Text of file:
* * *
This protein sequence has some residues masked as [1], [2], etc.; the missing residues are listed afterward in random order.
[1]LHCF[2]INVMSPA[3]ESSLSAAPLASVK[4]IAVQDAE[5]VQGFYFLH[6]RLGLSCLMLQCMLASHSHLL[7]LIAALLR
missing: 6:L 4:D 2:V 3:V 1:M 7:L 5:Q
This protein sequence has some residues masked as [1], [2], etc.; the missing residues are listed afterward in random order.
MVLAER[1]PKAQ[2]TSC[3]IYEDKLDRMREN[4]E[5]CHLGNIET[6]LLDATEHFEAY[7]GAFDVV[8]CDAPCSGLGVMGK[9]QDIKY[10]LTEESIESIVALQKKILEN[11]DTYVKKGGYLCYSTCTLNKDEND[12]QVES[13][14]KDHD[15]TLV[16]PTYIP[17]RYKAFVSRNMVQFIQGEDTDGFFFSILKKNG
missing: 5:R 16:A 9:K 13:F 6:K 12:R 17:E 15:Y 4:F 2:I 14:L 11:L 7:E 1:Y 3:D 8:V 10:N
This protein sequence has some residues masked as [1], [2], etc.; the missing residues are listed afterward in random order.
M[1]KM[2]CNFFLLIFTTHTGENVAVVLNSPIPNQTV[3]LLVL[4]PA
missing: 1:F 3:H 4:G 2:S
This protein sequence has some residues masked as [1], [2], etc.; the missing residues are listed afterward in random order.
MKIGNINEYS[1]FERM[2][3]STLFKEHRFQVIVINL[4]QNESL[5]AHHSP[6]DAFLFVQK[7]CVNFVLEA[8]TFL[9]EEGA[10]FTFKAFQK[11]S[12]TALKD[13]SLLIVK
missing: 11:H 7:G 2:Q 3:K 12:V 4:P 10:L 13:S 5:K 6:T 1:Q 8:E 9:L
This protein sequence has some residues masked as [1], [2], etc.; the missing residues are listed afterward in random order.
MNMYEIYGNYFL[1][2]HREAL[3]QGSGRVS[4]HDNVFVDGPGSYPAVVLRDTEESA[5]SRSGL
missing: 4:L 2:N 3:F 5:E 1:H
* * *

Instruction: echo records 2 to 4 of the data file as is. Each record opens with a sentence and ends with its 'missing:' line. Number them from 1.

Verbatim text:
This protein sequence has some residues masked as [1], [2], etc.; the missing residues are listed afterward in random order.
MVLAER[1]PKAQ[2]TSC[3]IYEDKLDRMREN[4]E[5]CHLGNIET[6]LLDATEHFEAY[7]GAFDVV[8]CDAPCSGLGVMGK[9]QDIKY[10]LTEESIESIVALQKKILEN[11]DTYVKKGGYLCYSTCTLNKDEND[12]QVES[13][14]KDHD[15]TLV[16]PTYIP[17]RYKAFVSRNMVQFIQGEDTDGFFFSILKKNG
missing: 5:R 16:A 9:K 13:F 6:K 12:R 17:E 15:Y 4:F 2:I 14:L 11:L 7:E 1:Y 3:D 8:V 10:N
This protein sequence has some residues masked as [1], [2], etc.; the missing residues are listed afterward in random order.
M[1]KM[2]CNFFLLIFTTHTGENVAVVLNSPIPNQTV[3]LLVL[4]PA
missing: 1:F 3:H 4:G 2:S
This protein sequence has some residues masked as [1], [2], etc.; the missing residues are listed afterward in random order.
MKIGNINEYS[1]FERM[2][3]STLFKEHRFQVIVINL[4]QNESL[5]AHHSP[6]DAFLFVQK[7]CVNFVLEA[8]TFL[9]EEGA[10]FTFKAFQK[11]S[12]TALKD[13]SLLIVK
missing: 11:H 7:G 2:Q 3:K 12:V 4:P 10:L 13:S 5:K 6:T 1:Q 8:E 9:L